Canada’s energy sector is just about due for some major good news. That’s what beleaguered oil and gas investors keep telling themselves, anyway.
It’s been pretty much non-stop negativity for the sector ever since late 2014, when the price of crude first slipped under $100 per barrel. The price kept falling before bottoming in the $30-per-barrel range, eventually recovering a tiny bit. This prolonged weakness caused countless bankruptcies, with many other energy producers desperately hanging on for dear life, barely staying ahead of their debt obligations.
The industry could really use some relief, which could come in November after the United States has their presidential election. Here’s why that event could be a very big deal for the energy sector.
An overview of the energy market
As much as some folks in Alberta want to blame oil’s troubles on certain politicians, I see it to be a pretty simple problem. The reason the price of crude is so depressed has everything to do with supply and demand.
Back in 2010, the United States produced around six million barrels of oil each day. These days, the United States produces about double that, or around 12 million barrels per day. Canadian oil production has also increased during that time from approximately 2.5 million barrels per day to more than four million barrels per day.
This means that from 2010 to 2019, total North American energy production increased from 8.5 million barrels of oil per day to 16 million barrels of oil per day. With limited ways to export crude, it’s little wonder why North American oil prices got chopped in half.
The increase in Canadian production was almost solely from large oil sands projects coming online. Conventional oil production has been stuck around 1.5 million barrels per day for more than a decade. But the United States doesn’t have any large-scale production like the oil sands. Just about all of its new production comes from fracking, a controversial oil extraction technique that uses pressurized liquid to extract oil and natural gas trapped in shale rock.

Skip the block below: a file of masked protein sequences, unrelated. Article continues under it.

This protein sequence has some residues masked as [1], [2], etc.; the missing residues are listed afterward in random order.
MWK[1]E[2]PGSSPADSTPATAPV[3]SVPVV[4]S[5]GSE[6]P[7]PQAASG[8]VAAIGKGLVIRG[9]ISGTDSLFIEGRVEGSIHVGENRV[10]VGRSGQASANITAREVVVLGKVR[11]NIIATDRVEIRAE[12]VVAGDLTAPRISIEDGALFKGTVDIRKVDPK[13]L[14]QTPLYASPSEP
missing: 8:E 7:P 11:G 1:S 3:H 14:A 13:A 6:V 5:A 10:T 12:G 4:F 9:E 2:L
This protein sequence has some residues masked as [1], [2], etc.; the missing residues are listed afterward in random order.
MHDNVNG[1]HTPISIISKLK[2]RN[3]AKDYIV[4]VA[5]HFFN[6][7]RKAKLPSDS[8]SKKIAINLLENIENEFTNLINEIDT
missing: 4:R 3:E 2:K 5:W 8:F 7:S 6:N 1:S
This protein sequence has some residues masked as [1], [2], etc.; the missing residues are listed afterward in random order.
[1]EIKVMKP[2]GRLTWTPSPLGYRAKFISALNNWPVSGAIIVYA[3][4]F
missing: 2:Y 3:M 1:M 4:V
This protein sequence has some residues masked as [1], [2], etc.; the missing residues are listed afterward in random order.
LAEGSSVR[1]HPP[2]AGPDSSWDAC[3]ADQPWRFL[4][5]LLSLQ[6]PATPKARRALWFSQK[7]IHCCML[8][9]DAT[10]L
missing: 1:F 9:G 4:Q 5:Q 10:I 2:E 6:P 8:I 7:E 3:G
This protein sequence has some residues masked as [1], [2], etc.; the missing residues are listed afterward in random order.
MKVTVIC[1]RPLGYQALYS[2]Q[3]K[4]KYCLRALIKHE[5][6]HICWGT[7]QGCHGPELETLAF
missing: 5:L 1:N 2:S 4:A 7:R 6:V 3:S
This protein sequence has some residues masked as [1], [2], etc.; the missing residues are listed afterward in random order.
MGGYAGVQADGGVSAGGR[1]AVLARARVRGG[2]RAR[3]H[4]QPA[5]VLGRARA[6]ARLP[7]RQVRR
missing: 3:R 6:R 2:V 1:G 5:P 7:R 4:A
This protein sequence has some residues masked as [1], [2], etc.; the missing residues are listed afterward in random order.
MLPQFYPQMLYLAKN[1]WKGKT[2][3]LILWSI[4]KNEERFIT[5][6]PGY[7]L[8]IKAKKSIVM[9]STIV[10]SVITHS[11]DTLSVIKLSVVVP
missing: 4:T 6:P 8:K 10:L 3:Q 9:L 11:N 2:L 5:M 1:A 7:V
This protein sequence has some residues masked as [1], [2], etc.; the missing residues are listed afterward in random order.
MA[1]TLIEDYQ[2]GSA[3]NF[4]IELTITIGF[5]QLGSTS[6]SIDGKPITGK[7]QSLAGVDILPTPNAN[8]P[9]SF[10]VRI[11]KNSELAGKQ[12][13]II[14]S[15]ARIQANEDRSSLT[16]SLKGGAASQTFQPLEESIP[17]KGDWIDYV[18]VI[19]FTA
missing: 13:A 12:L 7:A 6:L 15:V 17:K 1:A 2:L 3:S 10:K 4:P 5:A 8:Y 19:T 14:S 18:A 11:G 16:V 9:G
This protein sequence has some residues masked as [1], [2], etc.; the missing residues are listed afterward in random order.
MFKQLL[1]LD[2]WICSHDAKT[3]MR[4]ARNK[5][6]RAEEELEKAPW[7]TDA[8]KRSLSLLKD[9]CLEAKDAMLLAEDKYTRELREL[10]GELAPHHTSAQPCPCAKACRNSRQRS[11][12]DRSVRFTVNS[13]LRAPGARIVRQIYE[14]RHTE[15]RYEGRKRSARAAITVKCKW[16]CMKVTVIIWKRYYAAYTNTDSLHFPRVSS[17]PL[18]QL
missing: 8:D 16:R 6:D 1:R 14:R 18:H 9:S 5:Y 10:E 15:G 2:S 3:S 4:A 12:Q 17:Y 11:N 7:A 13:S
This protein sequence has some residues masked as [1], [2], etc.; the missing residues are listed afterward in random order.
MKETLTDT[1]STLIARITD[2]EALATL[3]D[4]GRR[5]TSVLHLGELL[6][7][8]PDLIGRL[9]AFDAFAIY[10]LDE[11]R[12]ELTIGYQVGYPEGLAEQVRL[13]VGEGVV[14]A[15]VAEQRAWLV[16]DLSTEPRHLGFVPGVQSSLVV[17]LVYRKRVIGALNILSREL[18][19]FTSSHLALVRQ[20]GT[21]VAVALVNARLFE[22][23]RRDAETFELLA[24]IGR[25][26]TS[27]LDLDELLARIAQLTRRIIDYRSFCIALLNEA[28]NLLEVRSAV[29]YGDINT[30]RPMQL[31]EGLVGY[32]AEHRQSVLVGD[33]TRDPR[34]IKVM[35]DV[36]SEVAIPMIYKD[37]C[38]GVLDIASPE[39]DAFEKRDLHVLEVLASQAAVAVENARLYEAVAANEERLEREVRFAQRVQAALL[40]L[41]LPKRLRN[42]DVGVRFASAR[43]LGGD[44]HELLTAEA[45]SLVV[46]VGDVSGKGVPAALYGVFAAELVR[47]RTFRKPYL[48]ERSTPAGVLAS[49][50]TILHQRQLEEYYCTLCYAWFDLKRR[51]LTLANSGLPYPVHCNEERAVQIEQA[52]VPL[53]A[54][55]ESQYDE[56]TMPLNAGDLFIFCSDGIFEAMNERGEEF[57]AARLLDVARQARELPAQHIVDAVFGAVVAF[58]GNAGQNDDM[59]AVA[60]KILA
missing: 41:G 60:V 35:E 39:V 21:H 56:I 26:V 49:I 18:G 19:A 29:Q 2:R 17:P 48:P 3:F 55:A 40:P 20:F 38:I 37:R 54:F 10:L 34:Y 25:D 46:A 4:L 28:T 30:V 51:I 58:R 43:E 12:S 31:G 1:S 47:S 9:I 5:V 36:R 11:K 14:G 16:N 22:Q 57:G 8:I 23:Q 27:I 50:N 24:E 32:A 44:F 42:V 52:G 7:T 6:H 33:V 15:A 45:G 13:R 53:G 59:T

Opponents to fracking say the process makes the earth unstable, leading to earthquakes. Some also say fracking is responsible for putting oil and natural gas into groundwater sources, which contaminates water we use for drinking and farming. In fact, a recent poll said a majority of Americans are opposed to fracking and want to see it banned.
This is where the U.S. election comes in. If Bernie Sanders wins the Democratic Party nomination, he has pledged to end fracking. If such a move takes place, it’s pretty easy to see the impact it would have on the market. It would shoot oil prices higher immediately and would likely encourage more innovation in the green energy space. After all, there isn’t much that motivates the market more than higher prices.
How you can play this
The companies best positioned to benefit from a fracking ban are Canada’s top energy producers, companies that have the bulk of their production come from the oil sands.
Suncor Energy (TSX:SU)(NYSE:SU) is one of Canada’s top oil producers. Between its oil sands assets, its conventional oil assets, and its offshore oil assets in Newfoundland, the company produces about 800,000 barrels of oil each day. That makes it Canada’s second-largest oil producer.
The company also boasts extensive downstream operations. It owns three refineries in Canada and one in the United States, which have a combined capacity of around 500,000 barrels of oil per day. It then delivers these finished products to its fleet of nearly 1,800 Petro-Canada gas stations. This part of Suncor’s business delivers steady results no matter what the underlying commodity price does.
Suncor is also strong enough its balance sheet can withstand any additional short-term pressure. It has a large cash position and generates ample cash flow — cash that’s put back to work buying back shares and paying a generous dividend. After a recent dividend increase, the stock now yields 4.5%.
The bottom line
A Bernie Sanders victory is hardly guaranteed. First, he must beat the rest of the Democrat challengers and then Donald Trump in the election. But if he can win, it should be great news for Canada’s largest oil stocks.
This article represents the opinion of the writer, who may disagree with the “official” recommendation position of a Motley Fool premium service or advisor. We’re Motley! Questioning an investing thesis — even one of our own — helps us all think critically about investing and make decisions that help us become smarter, happier, and richer, so we sometimes publish articles that may not be in line with recommendations, rankings or other content.
Fool contributor Nelson Smith owns shares of SUNCOR ENERGY INC.